Analysis of the Internet’s Structural Evolution
, 2009
"... In this paper we study the structural evolution of the AS topology as inferred from two different datasets over a period of seven years. We use a variety of topological metrics to analyze the structural differences revealed in the AS topologies inferred from the two different datasets. In particular ..."
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In this paper we study the structural evolution of the AS topology as inferred from two different datasets over a period of seven years. We use a variety of topological metrics to analyze the structural differences revealed in the AS topologies inferred from the two different datasets. In particular, to focus on the evolution of the relationship between the core and the periphery, we make use of the weighted spectral distribution. We find that the traceroute dataset has increasing difficulty in sampling the periphery of the AS topology, largely due to limitations inherent to active probing. Such a dataset has too limited a view to properly observe topological changes at the ASlevel compared to a dataset largely based on BGP data. We also highlight limitations in current measurements that require a better sampling of particular topological properties of the Internet. Our results indicate that the Internet is changing from a corecentered, strongly customerprovider oriented, disassortative network, to a softhierarchical, peeringoriented, assortative network.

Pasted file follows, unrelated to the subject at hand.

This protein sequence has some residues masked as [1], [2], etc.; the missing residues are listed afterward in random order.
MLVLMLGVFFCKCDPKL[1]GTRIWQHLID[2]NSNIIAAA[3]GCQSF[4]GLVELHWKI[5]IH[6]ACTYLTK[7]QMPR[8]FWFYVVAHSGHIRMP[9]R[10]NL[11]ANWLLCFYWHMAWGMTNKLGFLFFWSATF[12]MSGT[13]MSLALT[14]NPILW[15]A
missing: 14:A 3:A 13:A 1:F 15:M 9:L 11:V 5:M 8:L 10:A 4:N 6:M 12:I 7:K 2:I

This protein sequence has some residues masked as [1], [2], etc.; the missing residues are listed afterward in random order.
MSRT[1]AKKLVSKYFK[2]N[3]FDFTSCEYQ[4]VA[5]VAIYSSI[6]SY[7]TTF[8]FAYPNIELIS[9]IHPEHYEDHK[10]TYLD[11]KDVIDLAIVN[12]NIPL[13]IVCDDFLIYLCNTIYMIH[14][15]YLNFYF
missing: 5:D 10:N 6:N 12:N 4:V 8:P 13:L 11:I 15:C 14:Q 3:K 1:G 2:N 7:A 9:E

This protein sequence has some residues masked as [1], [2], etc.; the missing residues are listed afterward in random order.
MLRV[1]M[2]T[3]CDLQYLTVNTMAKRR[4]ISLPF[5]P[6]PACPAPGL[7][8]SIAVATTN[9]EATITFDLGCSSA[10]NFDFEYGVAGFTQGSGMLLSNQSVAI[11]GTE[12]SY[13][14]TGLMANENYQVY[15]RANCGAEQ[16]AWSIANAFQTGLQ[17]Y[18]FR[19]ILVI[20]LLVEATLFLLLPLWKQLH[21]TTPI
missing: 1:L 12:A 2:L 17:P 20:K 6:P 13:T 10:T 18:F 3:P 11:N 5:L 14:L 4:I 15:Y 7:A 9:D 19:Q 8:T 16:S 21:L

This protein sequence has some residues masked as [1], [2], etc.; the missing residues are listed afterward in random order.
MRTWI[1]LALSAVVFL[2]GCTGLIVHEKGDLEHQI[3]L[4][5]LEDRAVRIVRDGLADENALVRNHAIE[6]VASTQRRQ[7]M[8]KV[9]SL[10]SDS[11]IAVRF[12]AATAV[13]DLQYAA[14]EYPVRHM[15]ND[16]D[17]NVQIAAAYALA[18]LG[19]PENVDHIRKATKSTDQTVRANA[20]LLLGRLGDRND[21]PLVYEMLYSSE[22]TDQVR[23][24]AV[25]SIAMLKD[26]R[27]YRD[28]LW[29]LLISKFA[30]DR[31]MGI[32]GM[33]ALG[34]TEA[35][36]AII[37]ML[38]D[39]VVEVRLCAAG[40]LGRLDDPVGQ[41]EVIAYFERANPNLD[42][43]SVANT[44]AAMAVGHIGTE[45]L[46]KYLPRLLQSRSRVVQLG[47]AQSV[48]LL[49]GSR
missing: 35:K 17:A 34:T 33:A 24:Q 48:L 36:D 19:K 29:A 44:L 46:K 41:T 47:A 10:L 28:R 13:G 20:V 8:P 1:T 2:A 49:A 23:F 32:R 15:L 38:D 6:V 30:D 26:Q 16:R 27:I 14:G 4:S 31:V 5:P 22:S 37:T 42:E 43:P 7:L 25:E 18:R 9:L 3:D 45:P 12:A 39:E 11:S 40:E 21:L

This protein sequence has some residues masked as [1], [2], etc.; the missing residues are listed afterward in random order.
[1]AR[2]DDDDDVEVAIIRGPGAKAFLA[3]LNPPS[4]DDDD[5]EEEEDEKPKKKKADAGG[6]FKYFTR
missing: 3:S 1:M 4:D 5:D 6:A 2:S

Categories and Subject Descriptors
, 807
"... Many models have been proposed to generate Internet Autonomous System (AS) topologies, most of which make structural assumptions about the AS graph. In this paper we compare AS topology generation models with several observed AS topologies. In contrast to most previous works, we avoid making assumpt ..."